There is no leading legal authority which specifically addresses color palettes in the makeup context, but there are cases which explicitly recognize rights in the color arrangement and palettes of colors with a design element. Courts recognizing arrangements of colors as being protected in other contexts may be enough for James Charles and Morphe to predicate a legal claim on it. To prevail in such a lawsuit they would have to prove that the two works, in this case palettes, were substantially similar.
Do Morphe and James Charles have a Copyright Infringement Claim against Wet N Wild for The 40 Palette?
To determine whether Morphe and James Charles have a claim for the two being substantially similar, we must use the “ordinary observer” test in which one evaluates whether an average person looking at the alleged copy would notice that it was a copy of the original work. There are strong arguments on both sides. James Charles and Morphe could argue that the color schemes are so close to one another that anyone would think they were the same, but Wet N Wild could argue that the layout of the Morphe palettes is unique with larger pans in the center row and with a different allocation of matte and shimmer shades so no lay person could possibly confuse the two.
One factor considered in this test is whether the similarities could mislead the average consumer not to be able to recognize the alleged copy is not the original work. In this case, Wet N Wild would have a strong argument that their palette doesn’t have the same large sized pans in the middle row so no consumer would mistake the two or think that their palette is an exact copy for the other. Morphe and James Charles could argue the opposite and say that the color palette alone could be ground for a consumer to be confused.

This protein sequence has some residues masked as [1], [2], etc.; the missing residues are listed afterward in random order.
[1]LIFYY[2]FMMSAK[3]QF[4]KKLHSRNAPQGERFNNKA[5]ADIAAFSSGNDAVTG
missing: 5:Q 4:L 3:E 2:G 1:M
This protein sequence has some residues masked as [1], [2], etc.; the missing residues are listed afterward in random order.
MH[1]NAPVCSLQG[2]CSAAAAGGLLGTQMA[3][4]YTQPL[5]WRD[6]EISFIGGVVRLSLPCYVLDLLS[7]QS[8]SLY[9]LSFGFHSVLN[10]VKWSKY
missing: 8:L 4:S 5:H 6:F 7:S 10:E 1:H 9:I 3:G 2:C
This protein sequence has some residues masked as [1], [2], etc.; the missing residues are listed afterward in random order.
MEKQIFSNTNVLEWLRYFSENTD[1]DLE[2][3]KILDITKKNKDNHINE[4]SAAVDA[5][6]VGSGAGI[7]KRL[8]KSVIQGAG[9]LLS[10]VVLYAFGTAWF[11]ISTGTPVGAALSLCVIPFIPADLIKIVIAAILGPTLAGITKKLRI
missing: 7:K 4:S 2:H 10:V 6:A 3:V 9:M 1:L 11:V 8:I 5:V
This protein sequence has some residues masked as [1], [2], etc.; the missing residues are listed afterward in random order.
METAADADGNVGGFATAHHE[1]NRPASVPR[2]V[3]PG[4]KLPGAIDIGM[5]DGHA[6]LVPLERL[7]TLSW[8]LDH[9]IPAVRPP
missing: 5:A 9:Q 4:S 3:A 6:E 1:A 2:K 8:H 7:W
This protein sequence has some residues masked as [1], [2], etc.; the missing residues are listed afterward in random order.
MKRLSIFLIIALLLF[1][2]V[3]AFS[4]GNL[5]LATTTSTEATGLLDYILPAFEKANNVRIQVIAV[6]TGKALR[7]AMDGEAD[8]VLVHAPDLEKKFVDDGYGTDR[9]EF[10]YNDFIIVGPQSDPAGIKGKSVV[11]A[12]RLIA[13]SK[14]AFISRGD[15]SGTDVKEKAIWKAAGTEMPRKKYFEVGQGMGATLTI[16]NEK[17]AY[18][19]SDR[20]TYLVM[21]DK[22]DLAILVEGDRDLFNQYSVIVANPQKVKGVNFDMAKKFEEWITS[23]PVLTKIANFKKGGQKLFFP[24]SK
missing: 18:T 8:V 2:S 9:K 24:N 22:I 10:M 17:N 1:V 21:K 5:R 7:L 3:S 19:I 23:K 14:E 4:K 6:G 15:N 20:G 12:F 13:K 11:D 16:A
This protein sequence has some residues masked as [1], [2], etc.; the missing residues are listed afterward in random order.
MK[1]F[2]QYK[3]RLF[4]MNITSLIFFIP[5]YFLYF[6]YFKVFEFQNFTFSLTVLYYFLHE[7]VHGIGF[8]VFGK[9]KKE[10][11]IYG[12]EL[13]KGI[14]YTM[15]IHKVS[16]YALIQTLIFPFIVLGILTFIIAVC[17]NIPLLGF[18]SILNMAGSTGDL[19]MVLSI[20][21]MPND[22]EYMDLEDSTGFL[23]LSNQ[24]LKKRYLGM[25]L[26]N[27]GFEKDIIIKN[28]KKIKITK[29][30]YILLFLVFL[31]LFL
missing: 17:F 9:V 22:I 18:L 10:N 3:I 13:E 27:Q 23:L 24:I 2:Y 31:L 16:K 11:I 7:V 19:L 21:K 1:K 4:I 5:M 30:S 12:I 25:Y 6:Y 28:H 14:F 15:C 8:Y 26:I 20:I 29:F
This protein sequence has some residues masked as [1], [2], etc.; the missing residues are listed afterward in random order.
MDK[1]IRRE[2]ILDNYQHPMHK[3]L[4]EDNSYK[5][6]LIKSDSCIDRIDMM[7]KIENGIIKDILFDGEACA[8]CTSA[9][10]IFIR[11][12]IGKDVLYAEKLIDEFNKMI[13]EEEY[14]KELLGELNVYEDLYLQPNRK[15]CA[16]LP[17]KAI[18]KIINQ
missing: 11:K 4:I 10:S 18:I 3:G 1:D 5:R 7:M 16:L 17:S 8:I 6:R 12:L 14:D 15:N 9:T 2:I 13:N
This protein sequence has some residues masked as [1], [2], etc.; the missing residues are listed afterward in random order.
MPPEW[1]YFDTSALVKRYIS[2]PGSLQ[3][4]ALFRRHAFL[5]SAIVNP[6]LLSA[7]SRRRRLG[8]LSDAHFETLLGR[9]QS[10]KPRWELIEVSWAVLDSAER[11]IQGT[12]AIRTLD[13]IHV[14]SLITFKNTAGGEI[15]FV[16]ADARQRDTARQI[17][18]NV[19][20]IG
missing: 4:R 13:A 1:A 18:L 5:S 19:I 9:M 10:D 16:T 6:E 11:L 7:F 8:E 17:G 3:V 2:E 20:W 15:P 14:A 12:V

Whichever way the candy bar crumbles, there is not enough definitive law one way or the other to predict whether Morphe and James Charles really have a viable claim against Wet N Wild. There are indications that they possibly could have a claim, but even so it would be difficult to predict who would win such a dispute since both sides would have wickedly persuasive legal arguments. Morphe and James Charles could file a lawsuit without it being frivolous, but unless they actually were to do so, no one could predict the spirits with which courts would receive such a claim.
Since Wet N Wild Beauty made their bone-chilling announcement, Morphe and James Charles have released the Morphe X James Charles the Mini Palette which is more comparable in price with the Wet N Wild palette. Neither Morphe nor James Charles have filed a lawsuit against Wet N Wild at this time, but the statute of limitations for civil copyright infringement claims is 3 years, so time will tell if James Charles and Morphe are going to keep their ghoul and ignore the situation or if they are preparing to creep up on Wet N Wild with a lawsuit for copyright infringement.
Boisson v. Banian, Ltd., 273 F.3d 262 (2d Cir. 2001).
Knitwaves, Inc. v. Lollytogs Ltd., 71 F.3d 996 (2d Cir. 1995).
Novelty Textile Mills, Inc. v. Joan Fabrics Corp., 558 F.2d 1090 (2d Cir. 1977).
Morphe, Morphe: The James Charles Palette.
Wet N Wild Beauty, The 40 Palette.
Wet N Wild Beauty, Twitter (Sept. 7, 2019, 11:30 AM).
Kara Nesvig, James Charles Has Accused Wet n Wild of Copying His Morphe Eyeshadow Palette, Teen Vogue (Sept. 8, 2019).
17 U.S.C. § 201.
17 U.S.C. § 507(b).